Personalisation: Guessing user profiles from standard web data

by Dan Zambonini

We're currently re-writing our Personalisation application, which can tailor content, style and process (e.g. the order of a checkout form) to the type of user browsing a site. "Type of user" is a bit vague, so let me expand on that. Nearly all industries -- from banking to medicine, retail to education -- have histories of 'segmenting' their user bases; grouping their customers into generic stereotypes. This is typically based on common demographic attributes, such as location, age or gender, or sometimes through behavioural or psychographic analysis (such as personal interests or brand loyalty).



So, to place an individual user into a pre-defined segment, we need to match their attributes (age, location, etc.) to those of a particular segment. Obtaining the user's attributes can be achieved through two types of data collection: explicit (asking the user for specific information, possibly even asking them to define a profile) and implicit (using only implied information, without asking any direct questions).



The purpose of such tailoring is (theoretically) to better meet the needs of the user; provide information and functionality that better suit a specific type of user. Usually, the ultimate goal is to make the process of purchasing something easier/more probable.



Whether or not you agree with the ethical, commercial or practical aspects of transparently building user profiles, it makes for an interesting technical challenge. So, what can we guess about a user without asking them any questions?



Let's take a look at the data we can collect:


  • HTTP Request

    • User Agent String

    • IP Address

    • Referrer



  • Javascript/Client Side

    • Display Information

    • History Length

    • Cookie Information



  • Click-Stream (the history of clicks on our site)

    • Content viewed

    • Searches performed

    • Timing information






We can expand on these to give us more specific information:


  • HTTP Request

    • User Agent String

      • Browser Product

      • Platform



    • IP Address

      • Location (GeoLocation/IP Lookup)

      • Service Provider (Reverse DNS Lookup)



    • Referrer

      • Referring Website

      • Search Terms (e.g. keywords entered into Google)

      • Marketing/Advert used (e.g. which Google AdWords advert was clicked on)





  • Javascript/Client Side

    • Display Information

      • Colour Depth

      • Resolution



    • History Length

      • Whether or not the URL was typed directly



    • Cookie Information

      • Previous Visits/Repeat User





  • Click-Stream (the history of clicks on our site)

    • Content viewed

      • Type of content (e.g. subject of content, format of content)

      • Order of content viewed/Path through site



    • Searches performed

      • Keywords

      • Types of search (e.g. boolean)



    • Timing information

      • Date/Time of clicks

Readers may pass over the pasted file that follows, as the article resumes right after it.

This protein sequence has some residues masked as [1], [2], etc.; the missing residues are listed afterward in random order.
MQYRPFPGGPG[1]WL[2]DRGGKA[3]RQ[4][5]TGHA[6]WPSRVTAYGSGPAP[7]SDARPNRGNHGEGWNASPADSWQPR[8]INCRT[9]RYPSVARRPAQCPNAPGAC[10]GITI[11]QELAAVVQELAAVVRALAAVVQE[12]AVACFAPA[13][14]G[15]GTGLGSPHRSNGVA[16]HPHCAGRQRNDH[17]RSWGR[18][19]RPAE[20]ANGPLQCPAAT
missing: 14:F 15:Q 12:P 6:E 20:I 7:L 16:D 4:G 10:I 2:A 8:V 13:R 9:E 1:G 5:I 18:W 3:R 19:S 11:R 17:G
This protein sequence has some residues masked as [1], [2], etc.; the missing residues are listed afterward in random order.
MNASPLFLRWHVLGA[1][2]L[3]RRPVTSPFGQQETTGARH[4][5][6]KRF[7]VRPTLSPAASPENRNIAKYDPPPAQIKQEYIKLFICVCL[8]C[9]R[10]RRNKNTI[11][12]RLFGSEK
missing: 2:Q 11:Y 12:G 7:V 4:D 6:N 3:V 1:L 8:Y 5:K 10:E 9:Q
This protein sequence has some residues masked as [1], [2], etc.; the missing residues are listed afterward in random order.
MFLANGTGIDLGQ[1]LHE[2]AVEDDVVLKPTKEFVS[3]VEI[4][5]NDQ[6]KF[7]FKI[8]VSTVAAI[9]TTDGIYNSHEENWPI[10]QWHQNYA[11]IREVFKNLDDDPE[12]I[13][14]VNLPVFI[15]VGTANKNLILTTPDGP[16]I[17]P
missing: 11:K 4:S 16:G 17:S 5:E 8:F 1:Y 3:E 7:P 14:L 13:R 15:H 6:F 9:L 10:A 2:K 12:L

• Time between clicks








Some of these -- such as location and service provider -- are not always accurate (AOL users, roaming users, using the web at work, and many other complexities), but we're only building a best guess, so lets use all of the information at our disposal.



We still need to translate this technical information into user attributes. So what kinds of guesses might we make about a user, from this information? Here are some starting points to get you thinking (again, these are not meant to be 100% accurate, but "the user is more likely to fall in this segment if they match this data"). Apologies if some of these seem to be based on groan-worthy stereotypes, but much of this comes from real evidence.




  • Affluent Users

    • HTTP Request > Browser > Platform > Mac

    • HTTP Request > IP Address > Location > Urban centre

    • Javascript > Screen Information > Resolution > High




  • Female Users

    • HTTP Request > Browser > Product > NOT Firefox

    • HTTP Request > Referrer > Website > Yahoo/AOL/Ask Jeeves

    • Click Stream > Content Viewed > Type of content > Female targeted content




  • Younger Users

    • Click Stream > Searches performed > Boolean search performed

    • Javascript > Screen Information > Resolution > NOT Low

    • Click Stream > Timing Information > Short time between clicks





What other rules might exist for matching a particular demographic? I have some thoughts, but these are currently based on my limited view of the world, rather than hard statistics (e.g. If you are browsing early in the morning, are you more likely to be male/young? If you have an old browser version, are you more likely to be less computer literate/older?).



Depending on the type of content on your site, it is sometimes relatively straightforward to only use a small subset (the type of content viewed) of this available information to build up an accurate profile. Amazon is an obvious example. If you browse the music of Kelly Clarkson and Avril Lavigne, the system will probably assume you are a white, middle class teenage girl who is in the middle of a temporary and short-lived attempt to 'rock out', whilst completely missing the point of rebellion. Look at Dixie Chicks and Green Day, and the communist left-wing checkbox will be ticked and an automatic email to the White House triggered. On the other hand, if you've been looking at The Flaming Lips and The Decemberists, then it could assume that you are highly intelligent, witty, with a deep cultural and political understanding of the world and a bright and happy future ahead of you.